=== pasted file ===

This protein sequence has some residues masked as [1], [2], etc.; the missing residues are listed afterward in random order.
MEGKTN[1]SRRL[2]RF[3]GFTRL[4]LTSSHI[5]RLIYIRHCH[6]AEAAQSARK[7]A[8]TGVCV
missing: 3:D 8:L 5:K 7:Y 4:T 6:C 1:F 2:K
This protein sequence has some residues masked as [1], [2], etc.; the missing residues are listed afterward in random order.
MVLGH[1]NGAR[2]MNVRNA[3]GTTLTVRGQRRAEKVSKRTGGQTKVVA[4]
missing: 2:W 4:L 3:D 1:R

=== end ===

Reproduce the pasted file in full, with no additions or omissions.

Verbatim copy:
This protein sequence has some residues masked as [1], [2], etc.; the missing residues are listed afterward in random order.
MEGKTN[1]SRRL[2]RF[3]GFTRL[4]LTSSHI[5]RLIYIRHCH[6]AEAAQSARK[7]A[8]TGVCV
missing: 3:D 8:L 5:K 7:Y 4:T 6:C 1:F 2:K
This protein sequence has some residues masked as [1], [2], etc.; the missing residues are listed afterward in random order.
MVLGH[1]NGAR[2]MNVRNA[3]GTTLTVRGQRRAEKVSKRTGGQTKVVA[4]
missing: 2:W 4:L 3:D 1:R